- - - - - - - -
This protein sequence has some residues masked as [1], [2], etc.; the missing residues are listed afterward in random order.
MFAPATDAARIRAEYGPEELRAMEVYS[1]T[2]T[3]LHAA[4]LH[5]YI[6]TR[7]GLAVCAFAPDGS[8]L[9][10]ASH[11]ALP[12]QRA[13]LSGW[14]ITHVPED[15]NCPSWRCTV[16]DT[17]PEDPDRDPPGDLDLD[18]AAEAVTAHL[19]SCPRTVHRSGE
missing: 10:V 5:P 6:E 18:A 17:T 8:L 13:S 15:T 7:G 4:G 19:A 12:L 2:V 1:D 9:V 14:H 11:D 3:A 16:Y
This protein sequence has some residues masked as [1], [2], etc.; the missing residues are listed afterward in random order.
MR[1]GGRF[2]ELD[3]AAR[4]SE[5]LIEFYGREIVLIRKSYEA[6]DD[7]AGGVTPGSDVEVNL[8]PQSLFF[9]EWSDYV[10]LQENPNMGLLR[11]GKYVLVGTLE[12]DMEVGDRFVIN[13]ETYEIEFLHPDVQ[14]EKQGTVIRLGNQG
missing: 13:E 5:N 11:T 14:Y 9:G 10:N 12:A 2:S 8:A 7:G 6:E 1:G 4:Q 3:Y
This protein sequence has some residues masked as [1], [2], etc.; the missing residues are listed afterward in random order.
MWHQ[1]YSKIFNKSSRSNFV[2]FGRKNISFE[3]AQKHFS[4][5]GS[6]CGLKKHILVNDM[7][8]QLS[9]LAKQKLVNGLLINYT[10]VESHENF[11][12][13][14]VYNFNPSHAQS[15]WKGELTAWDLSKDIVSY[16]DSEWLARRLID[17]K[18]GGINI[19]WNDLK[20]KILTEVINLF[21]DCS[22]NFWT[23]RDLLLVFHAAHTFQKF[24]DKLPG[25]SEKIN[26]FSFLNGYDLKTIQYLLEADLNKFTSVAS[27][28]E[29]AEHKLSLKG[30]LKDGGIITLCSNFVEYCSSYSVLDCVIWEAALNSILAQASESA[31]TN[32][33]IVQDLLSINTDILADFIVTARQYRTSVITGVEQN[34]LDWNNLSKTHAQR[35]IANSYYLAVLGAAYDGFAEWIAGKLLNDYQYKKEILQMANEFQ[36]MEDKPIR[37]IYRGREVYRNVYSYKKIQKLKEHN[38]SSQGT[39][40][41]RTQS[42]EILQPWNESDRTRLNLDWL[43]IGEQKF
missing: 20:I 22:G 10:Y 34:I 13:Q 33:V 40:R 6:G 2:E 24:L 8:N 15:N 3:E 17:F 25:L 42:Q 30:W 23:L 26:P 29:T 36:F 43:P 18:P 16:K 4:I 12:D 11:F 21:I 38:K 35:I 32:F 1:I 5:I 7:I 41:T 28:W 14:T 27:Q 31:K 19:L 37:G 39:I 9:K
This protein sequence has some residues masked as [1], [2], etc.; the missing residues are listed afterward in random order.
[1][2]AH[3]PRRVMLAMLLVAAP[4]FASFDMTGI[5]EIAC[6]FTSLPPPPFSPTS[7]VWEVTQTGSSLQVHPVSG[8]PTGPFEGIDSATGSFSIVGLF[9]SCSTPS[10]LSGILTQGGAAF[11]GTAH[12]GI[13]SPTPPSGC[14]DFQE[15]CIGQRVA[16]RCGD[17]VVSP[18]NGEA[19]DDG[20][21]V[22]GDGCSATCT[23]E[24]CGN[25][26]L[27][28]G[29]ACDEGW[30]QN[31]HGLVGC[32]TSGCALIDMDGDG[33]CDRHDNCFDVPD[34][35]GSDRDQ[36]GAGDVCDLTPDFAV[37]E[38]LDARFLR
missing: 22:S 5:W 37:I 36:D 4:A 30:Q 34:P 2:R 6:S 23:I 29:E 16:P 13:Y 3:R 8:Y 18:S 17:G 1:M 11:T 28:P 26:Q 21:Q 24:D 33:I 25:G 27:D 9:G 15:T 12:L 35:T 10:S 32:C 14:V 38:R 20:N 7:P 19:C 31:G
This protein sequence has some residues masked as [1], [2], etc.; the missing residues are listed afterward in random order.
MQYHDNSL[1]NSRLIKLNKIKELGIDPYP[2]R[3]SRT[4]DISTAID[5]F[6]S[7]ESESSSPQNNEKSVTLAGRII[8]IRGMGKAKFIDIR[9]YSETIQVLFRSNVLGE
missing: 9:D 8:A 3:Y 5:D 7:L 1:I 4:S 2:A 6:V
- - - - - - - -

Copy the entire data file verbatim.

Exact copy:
This protein sequence has some residues masked as [1], [2], etc.; the missing residues are listed afterward in random order.
MFAPATDAARIRAEYGPEELRAMEVYS[1]T[2]T[3]LHAA[4]LH[5]YI[6]TR[7]GLAVCAFAPDGS[8]L[9][10]ASH[11]ALP[12]QRA[13]LSGW[14]ITHVPED[15]NCPSWRCTV[16]DT[17]PEDPDRDPPGDLDLD[18]AAEAVTAHL[19]SCPRTVHRSGE
missing: 10:V 5:P 6:E 18:A 17:T 8:L 13:S 15:T 7:G 4:G 19:A 12:L 2:V 1:D 9:V 14:H 11:D 3:A 16:Y
This protein sequence has some residues masked as [1], [2], etc.; the missing residues are listed afterward in random order.
MR[1]GGRF[2]ELD[3]AAR[4]SE[5]LIEFYGREIVLIRKSYEA[6]DD[7]AGGVTPGSDVEVNL[8]PQSLFF[9]EWSDYV[10]LQENPNMGLLR[11]GKYVLVGTLE[12]DMEVGDRFVIN[13]ETYEIEFLHPDVQ[14]EKQGTVIRLGNQG
missing: 13:E 5:N 11:T 14:Y 9:G 10:N 12:A 2:S 8:A 7:G 6:E 1:G 4:Q 3:Y
This protein sequence has some residues masked as [1], [2], etc.; the missing residues are listed afterward in random order.
MWHQ[1]YSKIFNKSSRSNFV[2]FGRKNISFE[3]AQKHFS[4][5]GS[6]CGLKKHILVNDM[7][8]QLS[9]LAKQKLVNGLLINYT[10]VESHENF[11][12][13][14]VYNFNPSHAQS[15]WKGELTAWDLSKDIVSY[16]DSEWLARRLID[17]K[18]GGINI[19]WNDLK[20]KILTEVINLF[21]DCS[22]NFWT[23]RDLLLVFHAAHTFQKF[24]DKLPG[25]SEKIN[26]FSFLNGYDLKTIQYLLEADLNKFTSVAS[27][28]E[29]AEHKLSLKG[30]LKDGGIITLCSNFVEYCSSYSVLDCVIWEAALNSILAQASESA[31]TN[32][33]IVQDLLSINTDILADFIVTARQYRTSVITGVEQN[34]LDWNNLSKTHAQR[35]IANSYYLAVLGAAYDGFAEWIAGKLLNDYQYKKEILQMANEFQ[36]MEDKPIR[37]IYRGREVYRNVYSYKKIQKLKEHN[38]SSQGT[39][40][41]RTQS[42]EILQPWNESDRTRLNLDWL[43]IGEQKF
missing: 20:I 22:G 10:Y 34:I 13:Q 33:V 40:R 6:G 2:E 24:L 8:N 15:N 3:E 17:F 25:L 42:Q 30:W 23:L 26:P 29:T 36:F 43:P 18:P 16:K 4:I 12:D 11:F 21:I 38:K 35:I 32:F 1:I 5:I 7:I 41:T 28:W 14:T 27:Q 31:K 19:L 37:G 39:I 9:K
This protein sequence has some residues masked as [1], [2], etc.; the missing residues are listed afterward in random order.
[1][2]AH[3]PRRVMLAMLLVAAP[4]FASFDMTGI[5]EIAC[6]FTSLPPPPFSPTS[7]VWEVTQTGSSLQVHPVSG[8]PTGPFEGIDSATGSFSIVGLF[9]SCSTPS[10]LSGILTQGGAAF[11]GTAH[12]GI[13]SPTPPSGC[14]DFQE[15]CIGQRVA[16]RCGD[17]VVSP[18]NGEA[19]DDG[20][21]V[22]GDGCSATCT[23]E[24]CGN[25][26]L[27][28]G[29]ACDEGW[30]QN[31]HGLVGC[32]TSGCALIDMDGDG[33]CDRHDNCFDVPD[34][35]GSDRDQ[36]GAGDVCDLTPDFAV[37]E[38]LDARFLR
missing: 22:S 5:W 37:I 36:D 4:A 30:Q 34:P 2:R 6:S 23:I 29:E 16:P 13:Y 3:R 8:Y 18:S 17:G 1:M 11:T 28:P 26:Q 21:Q 24:D 33:I 25:G 27:D 9:G 15:T 12:L 35:T 10:S 32:C 14:V 38:R 20:N 7:P 19:C 31:G
This protein sequence has some residues masked as [1], [2], etc.; the missing residues are listed afterward in random order.
MQYHDNSL[1]NSRLIKLNKIKELGIDPYP[2]R[3]SRT[4]DISTAID[5]F[6]S[7]ESESSSPQNNEKSVTLAGRII[8]IRGMGKAKFIDIR[9]YSETIQVLFRSNVLGE
missing: 9:D 8:A 3:Y 5:D 7:L 1:I 4:S 2:A 6:V